Too often non-profit managers forget about what is important to the end consumer. They have customers just like businesses, and even though their stakeholders are typically different because they don’t sell a product or service, non-profits still have funders who are end consumers.
To be more effective, non-profit managers need to ask themselves, “What’s in it for them,” “Am I speaking in language they understand,” and “What is my elevator speech,” because if you don’t know how to answer these three questions, your fundraising efforts will continue to struggle.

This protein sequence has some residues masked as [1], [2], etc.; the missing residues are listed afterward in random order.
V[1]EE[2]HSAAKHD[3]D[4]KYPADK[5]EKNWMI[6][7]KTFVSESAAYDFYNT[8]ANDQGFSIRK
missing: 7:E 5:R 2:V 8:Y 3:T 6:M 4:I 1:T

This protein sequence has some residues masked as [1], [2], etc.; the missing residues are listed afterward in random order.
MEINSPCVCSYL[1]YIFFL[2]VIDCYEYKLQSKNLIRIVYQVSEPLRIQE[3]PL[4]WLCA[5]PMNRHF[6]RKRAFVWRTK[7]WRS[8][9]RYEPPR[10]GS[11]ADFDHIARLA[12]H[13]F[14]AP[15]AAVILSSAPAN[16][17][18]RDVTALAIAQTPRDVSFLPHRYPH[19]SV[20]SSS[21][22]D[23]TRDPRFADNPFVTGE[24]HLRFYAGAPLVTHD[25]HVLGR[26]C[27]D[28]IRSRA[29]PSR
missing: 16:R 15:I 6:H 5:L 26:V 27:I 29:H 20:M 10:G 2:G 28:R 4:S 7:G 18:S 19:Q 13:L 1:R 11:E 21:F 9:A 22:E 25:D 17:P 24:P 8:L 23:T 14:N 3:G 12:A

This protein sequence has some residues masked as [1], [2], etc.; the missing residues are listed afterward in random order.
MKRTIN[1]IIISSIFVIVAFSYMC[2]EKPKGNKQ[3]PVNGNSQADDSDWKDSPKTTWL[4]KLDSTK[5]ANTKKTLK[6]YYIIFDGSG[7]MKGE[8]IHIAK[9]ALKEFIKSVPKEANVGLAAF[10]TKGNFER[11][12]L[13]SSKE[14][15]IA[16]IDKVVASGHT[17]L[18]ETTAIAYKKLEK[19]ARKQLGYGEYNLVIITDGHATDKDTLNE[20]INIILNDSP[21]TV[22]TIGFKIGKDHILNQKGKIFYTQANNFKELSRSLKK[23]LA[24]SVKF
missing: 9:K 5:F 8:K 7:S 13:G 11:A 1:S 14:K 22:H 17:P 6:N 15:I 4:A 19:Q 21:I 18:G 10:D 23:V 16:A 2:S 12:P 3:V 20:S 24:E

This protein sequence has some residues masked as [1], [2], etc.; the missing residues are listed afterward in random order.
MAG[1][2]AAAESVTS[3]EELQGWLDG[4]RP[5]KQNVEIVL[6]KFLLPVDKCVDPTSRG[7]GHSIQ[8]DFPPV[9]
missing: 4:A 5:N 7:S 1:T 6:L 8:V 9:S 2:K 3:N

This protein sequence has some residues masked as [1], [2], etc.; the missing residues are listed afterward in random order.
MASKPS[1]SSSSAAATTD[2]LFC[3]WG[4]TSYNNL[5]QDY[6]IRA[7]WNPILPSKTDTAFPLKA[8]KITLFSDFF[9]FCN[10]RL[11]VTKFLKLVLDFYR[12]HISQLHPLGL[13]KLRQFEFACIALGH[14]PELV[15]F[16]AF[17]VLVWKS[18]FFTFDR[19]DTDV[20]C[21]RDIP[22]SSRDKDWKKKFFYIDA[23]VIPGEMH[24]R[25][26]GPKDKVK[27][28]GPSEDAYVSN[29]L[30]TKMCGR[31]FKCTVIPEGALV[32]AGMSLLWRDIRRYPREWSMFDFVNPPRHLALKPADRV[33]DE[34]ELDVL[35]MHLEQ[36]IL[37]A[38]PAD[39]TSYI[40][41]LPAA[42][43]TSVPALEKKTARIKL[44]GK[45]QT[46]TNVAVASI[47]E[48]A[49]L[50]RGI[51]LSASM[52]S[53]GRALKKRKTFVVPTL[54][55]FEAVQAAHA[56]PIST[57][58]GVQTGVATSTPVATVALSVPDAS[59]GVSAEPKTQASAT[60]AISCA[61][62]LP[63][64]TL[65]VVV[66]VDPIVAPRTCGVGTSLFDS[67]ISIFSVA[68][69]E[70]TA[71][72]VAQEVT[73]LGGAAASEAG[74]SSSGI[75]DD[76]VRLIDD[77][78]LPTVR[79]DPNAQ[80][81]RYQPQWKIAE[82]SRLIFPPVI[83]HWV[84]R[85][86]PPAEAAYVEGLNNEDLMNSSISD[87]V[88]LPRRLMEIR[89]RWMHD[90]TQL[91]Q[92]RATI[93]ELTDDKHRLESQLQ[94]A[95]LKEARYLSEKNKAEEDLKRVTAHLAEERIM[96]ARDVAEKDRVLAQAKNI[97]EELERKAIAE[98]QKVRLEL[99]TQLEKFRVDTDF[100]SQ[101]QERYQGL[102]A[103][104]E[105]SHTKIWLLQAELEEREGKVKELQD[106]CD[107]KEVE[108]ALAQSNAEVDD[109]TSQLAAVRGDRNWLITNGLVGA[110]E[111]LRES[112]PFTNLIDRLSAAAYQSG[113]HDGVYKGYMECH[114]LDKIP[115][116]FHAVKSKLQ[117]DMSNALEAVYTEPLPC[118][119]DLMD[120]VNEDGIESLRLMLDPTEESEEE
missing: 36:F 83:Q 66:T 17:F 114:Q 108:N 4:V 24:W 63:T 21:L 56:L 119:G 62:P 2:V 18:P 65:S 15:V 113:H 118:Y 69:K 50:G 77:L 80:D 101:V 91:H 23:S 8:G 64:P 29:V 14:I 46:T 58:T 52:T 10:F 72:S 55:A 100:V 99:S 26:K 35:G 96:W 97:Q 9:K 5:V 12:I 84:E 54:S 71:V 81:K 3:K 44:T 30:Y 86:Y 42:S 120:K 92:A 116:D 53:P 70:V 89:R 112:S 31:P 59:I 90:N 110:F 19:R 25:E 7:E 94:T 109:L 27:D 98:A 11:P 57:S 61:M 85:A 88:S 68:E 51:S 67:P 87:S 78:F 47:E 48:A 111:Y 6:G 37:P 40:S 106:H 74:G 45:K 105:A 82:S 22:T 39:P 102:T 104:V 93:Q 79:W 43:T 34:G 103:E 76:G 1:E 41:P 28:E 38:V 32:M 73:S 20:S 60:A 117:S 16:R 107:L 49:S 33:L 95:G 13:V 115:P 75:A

For whatever reason, people in the non-profit community forget to ask themselves, why would this person or organization care about what I am trying to tell them. This is especially true of environmental organizations which tend to talk to business people about the need to be better environmental stewards. Now, there isn’t a business person in the world that will tell you that they enjoy polluting, generating waste, or endangering the biodiversity of our planet. In fact, most of these people will tell you that they wish they could do more, but that it’s not in their job description.